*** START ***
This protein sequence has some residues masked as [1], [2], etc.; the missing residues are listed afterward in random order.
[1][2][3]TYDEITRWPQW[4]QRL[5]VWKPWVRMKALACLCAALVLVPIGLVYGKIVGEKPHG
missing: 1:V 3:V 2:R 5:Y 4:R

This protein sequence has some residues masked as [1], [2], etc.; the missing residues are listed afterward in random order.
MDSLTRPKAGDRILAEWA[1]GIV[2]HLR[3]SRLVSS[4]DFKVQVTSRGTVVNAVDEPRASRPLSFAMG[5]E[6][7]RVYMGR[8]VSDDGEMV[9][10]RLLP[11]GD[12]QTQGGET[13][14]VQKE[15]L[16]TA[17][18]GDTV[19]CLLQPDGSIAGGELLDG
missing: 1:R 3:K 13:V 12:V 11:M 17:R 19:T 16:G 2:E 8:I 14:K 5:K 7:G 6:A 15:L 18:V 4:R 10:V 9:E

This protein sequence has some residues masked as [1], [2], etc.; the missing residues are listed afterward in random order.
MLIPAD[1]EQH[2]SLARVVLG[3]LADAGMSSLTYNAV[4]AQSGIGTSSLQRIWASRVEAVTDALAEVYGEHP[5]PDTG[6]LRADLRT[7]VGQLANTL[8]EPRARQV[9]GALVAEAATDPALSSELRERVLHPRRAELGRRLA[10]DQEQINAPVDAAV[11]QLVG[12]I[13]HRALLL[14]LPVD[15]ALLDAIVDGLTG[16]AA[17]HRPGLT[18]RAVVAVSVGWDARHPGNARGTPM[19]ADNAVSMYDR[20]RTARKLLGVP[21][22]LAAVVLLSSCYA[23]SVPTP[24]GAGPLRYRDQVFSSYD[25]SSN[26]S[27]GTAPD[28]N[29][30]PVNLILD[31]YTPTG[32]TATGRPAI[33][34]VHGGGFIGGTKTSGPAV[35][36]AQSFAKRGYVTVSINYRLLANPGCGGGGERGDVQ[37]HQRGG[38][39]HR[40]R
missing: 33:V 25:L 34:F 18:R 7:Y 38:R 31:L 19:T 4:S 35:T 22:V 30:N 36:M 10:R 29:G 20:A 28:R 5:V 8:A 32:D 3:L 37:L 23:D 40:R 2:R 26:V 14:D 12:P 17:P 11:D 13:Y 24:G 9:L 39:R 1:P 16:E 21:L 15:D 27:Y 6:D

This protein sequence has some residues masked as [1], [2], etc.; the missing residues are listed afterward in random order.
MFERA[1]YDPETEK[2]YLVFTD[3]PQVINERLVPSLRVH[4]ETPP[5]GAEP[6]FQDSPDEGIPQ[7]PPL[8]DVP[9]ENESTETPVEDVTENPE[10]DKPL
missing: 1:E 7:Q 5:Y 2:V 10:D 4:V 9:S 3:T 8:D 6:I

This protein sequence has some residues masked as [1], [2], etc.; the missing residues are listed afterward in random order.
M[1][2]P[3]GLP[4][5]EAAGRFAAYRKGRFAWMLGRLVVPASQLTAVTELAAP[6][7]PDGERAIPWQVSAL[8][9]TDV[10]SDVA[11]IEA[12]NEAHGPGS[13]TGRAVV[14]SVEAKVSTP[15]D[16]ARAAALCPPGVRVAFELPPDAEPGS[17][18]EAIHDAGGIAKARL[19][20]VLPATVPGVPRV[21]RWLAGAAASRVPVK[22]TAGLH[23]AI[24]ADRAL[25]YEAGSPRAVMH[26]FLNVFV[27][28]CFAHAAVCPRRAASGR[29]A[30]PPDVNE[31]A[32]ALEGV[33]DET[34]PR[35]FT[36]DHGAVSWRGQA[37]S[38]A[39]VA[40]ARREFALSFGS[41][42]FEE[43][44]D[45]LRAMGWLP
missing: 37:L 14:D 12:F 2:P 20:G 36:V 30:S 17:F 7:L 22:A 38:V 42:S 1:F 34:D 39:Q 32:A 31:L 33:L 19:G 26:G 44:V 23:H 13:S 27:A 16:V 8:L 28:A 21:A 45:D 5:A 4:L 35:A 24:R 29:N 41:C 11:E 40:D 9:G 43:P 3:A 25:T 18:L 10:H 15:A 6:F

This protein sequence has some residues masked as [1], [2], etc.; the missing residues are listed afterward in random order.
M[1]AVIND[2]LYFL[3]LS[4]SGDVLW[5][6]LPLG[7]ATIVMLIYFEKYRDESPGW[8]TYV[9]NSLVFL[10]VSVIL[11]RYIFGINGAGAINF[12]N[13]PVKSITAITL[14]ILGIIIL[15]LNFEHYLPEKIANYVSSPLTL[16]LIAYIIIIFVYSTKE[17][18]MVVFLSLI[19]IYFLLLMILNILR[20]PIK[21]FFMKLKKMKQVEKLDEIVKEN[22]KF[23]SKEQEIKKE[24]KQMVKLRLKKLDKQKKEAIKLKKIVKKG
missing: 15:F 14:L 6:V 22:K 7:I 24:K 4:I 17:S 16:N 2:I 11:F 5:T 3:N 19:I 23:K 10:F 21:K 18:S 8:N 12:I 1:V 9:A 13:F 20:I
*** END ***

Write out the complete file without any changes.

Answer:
This protein sequence has some residues masked as [1], [2], etc.; the missing residues are listed afterward in random order.
[1][2][3]TYDEITRWPQW[4]QRL[5]VWKPWVRMKALACLCAALVLVPIGLVYGKIVGEKPHG
missing: 1:V 3:V 2:R 5:Y 4:R

This protein sequence has some residues masked as [1], [2], etc.; the missing residues are listed afterward in random order.
MDSLTRPKAGDRILAEWA[1]GIV[2]HLR[3]SRLVSS[4]DFKVQVTSRGTVVNAVDEPRASRPLSFAMG[5]E[6][7]RVYMGR[8]VSDDGEMV[9][10]RLLP[11]GD[12]QTQGGET[13][14]VQKE[15]L[16]TA[17][18]GDTV[19]CLLQPDGSIAGGELLDG
missing: 1:R 3:K 13:V 12:V 11:M 17:R 19:T 16:G 2:E 8:I 14:K 5:K 7:G 6:A 15:L 18:V 4:R 10:V 9:E

This protein sequence has some residues masked as [1], [2], etc.; the missing residues are listed afterward in random order.
MLIPAD[1]EQH[2]SLARVVLG[3]LADAGMSSLTYNAV[4]AQSGIGTSSLQRIWASRVEAVTDALAEVYGEHP[5]PDTG[6]LRADLRT[7]VGQLANTL[8]EPRARQV[9]GALVAEAATDPALSSELRERVLHPRRAELGRRLA[10]DQEQINAPVDAAV[11]QLVG[12]I[13]HRALLL[14]LPVD[15]ALLDAIVDGLTG[16]AA[17]HRPGLT[18]RAVVAVSVGWDARHPGNARGTPM[19]ADNAVSMYDR[20]RTARKLLGVP[21][22]LAAVVLLSSCYA[23]SVPTP[24]GAGPLRYRDQVFSSYD[25]SSN[26]S[27]GTAPD[28]N[29][30]PVNLILD[31]YTPTG[32]TATGRPAI[33][34]VHGGGFIGGTKTSGPAV[35][36]AQSFAKRGYVTVSINYRLLANPGCGGGGERGDVQ[37]HQRGG[38][39]HR[40]R
missing: 33:V 25:L 34:F 18:R 7:Y 38:R 31:L 19:T 4:S 35:T 22:V 30:N 36:M 10:R 29:G 20:A 28:R 5:V 8:A 32:D 3:L 37:L 23:D 40:R 2:R 26:V 14:D 12:P 17:P 11:D 13:Y 24:G 9:L 39:R 1:P 16:E 21:L 15:D 27:Y 6:D

This protein sequence has some residues masked as [1], [2], etc.; the missing residues are listed afterward in random order.
MFERA[1]YDPETEK[2]YLVFTD[3]PQVINERLVPSLRVH[4]ETPP[5]GAEP[6]FQDSPDEGIPQ[7]PPL[8]DVP[9]ENESTETPVEDVTENPE[10]DKPL
missing: 1:E 7:Q 5:Y 2:V 10:D 4:V 9:S 3:T 8:D 6:I

This protein sequence has some residues masked as [1], [2], etc.; the missing residues are listed afterward in random order.
M[1][2]P[3]GLP[4][5]EAAGRFAAYRKGRFAWMLGRLVVPASQLTAVTELAAP[6][7]PDGERAIPWQVSAL[8][9]TDV[10]SDVA[11]IEA[12]NEAHGPGS[13]TGRAVV[14]SVEAKVSTP[15]D[16]ARAAALCPPGVRVAFELPPDAEPGS[17][18]EAIHDAGGIAKARL[19][20]VLPATVPGVPRV[21]RWLAGAAASRVPVK[22]TAGLH[23]AI[24]ADRAL[25]YEAGSPRAVMH[26]FLNVFV[27][28]CFAHAAVCPRRAASGR[29]A[30]PPDVNE[31]A[32]ALEGV[33]DET[34]PR[35]FT[36]DHGAVSWRGQA[37]S[38]A[39]VA[40]ARREFALSFGS[41][42]FEE[43][44]D[45]LRAMGWLP
missing: 37:L 14:D 12:F 2:P 20:G 36:V 30:S 17:F 7:L 22:A 38:V 42:S 1:F 34:D 39:Q 32:A 31:L 33:L 19:G 26:G 44:V 23:H 13:S 27:A 16:V 8:L 28:A 21:A 45:D 5:A 4:L 35:A 24:R 29:N 41:C 11:E 40:D 9:G 43:P 3:A 25:T 18:L 10:H 15:A 6:F

This protein sequence has some residues masked as [1], [2], etc.; the missing residues are listed afterward in random order.
M[1]AVIND[2]LYFL[3]LS[4]SGDVLW[5][6]LPLG[7]ATIVMLIYFEKYRDESPGW[8]TYV[9]NSLVFL[10]VSVIL[11]RYIFGINGAGAINF[12]N[13]PVKSITAITL[14]ILGIIIL[15]LNFEHYLPEKIANYVSSPLTL[16]LIAYIIIIFVYSTKE[17][18]MVVFLSLI[19]IYFLLLMILNILR[20]PIK[21]FFMKLKKMKQVEKLDEIVKEN[22]KF[23]SKEQEIKKE[24]KQMVKLRLKKLDKQKKEAIKLKKIVKKG
missing: 15:F 14:L 6:V 22:K 7:I 24:K 4:I 17:S 16:N 2:I 11:F 5:T 3:N 19:I 23:K 10:F 21:K 18:S 8:N 12:I 1:V 9:A 13:F 20:I